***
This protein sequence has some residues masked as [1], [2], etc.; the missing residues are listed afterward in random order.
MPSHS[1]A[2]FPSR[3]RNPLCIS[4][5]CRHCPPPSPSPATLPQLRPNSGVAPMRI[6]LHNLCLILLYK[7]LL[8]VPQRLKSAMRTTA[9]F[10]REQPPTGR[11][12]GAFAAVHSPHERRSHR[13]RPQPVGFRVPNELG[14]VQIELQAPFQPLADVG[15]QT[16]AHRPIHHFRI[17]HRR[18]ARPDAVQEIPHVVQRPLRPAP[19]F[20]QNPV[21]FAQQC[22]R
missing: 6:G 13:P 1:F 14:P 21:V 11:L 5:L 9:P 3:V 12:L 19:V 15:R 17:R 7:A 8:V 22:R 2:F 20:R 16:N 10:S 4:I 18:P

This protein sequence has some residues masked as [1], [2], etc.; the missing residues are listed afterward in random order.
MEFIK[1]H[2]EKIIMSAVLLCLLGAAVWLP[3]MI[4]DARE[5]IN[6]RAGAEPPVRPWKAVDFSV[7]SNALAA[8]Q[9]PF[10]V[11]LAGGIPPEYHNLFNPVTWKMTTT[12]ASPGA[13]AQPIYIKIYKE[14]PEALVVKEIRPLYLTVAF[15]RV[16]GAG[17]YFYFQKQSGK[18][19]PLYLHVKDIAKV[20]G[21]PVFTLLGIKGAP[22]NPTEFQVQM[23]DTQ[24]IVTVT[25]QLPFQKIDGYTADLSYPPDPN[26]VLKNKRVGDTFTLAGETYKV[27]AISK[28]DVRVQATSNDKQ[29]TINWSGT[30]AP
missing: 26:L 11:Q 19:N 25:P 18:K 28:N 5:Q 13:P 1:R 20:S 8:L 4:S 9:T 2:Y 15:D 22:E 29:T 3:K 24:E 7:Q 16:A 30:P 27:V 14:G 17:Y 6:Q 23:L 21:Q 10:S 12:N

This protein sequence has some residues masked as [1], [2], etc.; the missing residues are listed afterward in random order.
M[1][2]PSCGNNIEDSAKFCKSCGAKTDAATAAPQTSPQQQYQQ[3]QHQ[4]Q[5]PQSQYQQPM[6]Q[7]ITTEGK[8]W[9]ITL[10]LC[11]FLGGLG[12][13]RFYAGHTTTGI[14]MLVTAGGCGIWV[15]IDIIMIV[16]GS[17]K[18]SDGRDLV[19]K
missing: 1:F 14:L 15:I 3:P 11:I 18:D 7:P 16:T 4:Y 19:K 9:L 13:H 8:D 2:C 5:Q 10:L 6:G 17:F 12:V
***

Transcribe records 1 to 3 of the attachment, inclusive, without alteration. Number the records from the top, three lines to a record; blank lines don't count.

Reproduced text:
This protein sequence has some residues masked as [1], [2], etc.; the missing residues are listed afterward in random order.
MPSHS[1]A[2]FPSR[3]RNPLCIS[4][5]CRHCPPPSPSPATLPQLRPNSGVAPMRI[6]LHNLCLILLYK[7]LL[8]VPQRLKSAMRTTA[9]F[10]REQPPTGR[11][12]GAFAAVHSPHERRSHR[13]RPQPVGFRVPNELG[14]VQIELQAPFQPLADVG[15]QT[16]AHRPIHHFRI[17]HRR[18]ARPDAVQEIPHVVQRPLRPAP[19]F[20]QNPV[21]FAQQC[22]R
missing: 6:G 13:P 1:F 14:P 21:V 11:L 5:L 9:P 3:V 12:L 19:V 15:R 17:R 7:A 8:V 22:R 2:F 20:R 16:N 10:S 4:I 18:P

This protein sequence has some residues masked as [1], [2], etc.; the missing residues are listed afterward in random order.
MEFIK[1]H[2]EKIIMSAVLLCLLGAAVWLP[3]MI[4]DARE[5]IN[6]RAGAEPPVRPWKAVDFSV[7]SNALAA[8]Q[9]PF[10]V[11]LAGGIPPEYHNLFNPVTWKMTTT[12]ASPGA[13]AQPIYIKIYKE[14]PEALVVKEIRPLYLTVAF[15]RV[16]GAG[17]YFYFQKQSGK[18][19]PLYLHVKDIAKV[20]G[21]PVFTLLGIKGAP[22]NPTEFQVQM[23]DTQ[24]IVTVT[25]QLPFQKIDGYTADLSYPPDPN[26]VLKNKRVGDTFTLAGETYKV[27]AISK[28]DVRVQATSNDKQ[29]TINWSGT[30]AP
missing: 26:L 11:Q 19:N 25:P 18:K 28:N 5:Q 13:P 1:R 20:S 8:L 4:S 9:T 2:Y 15:D 22:E 29:T 3:K 24:E 7:Q 16:A 30:P 27:V 14:G 17:Y 6:Q 23:L 21:Q 10:S 12:N

This protein sequence has some residues masked as [1], [2], etc.; the missing residues are listed afterward in random order.
M[1][2]PSCGNNIEDSAKFCKSCGAKTDAATAAPQTSPQQQYQQ[3]QHQ[4]Q[5]PQSQYQQPM[6]Q[7]ITTEGK[8]W[9]ITL[10]LC[11]FLGGLG[12][13]RFYAGHTTTGI[14]MLVTAGGCGIWV[15]IDIIMIV[16]GS[17]K[18]SDGRDLV[19]K
missing: 1:F 14:L 15:I 3:P 11:I 18:D 7:P 16:T 4:Y 19:K 9:L 13:H 8:D 2:C 5:Q 10:L 6:G 17:F 12:V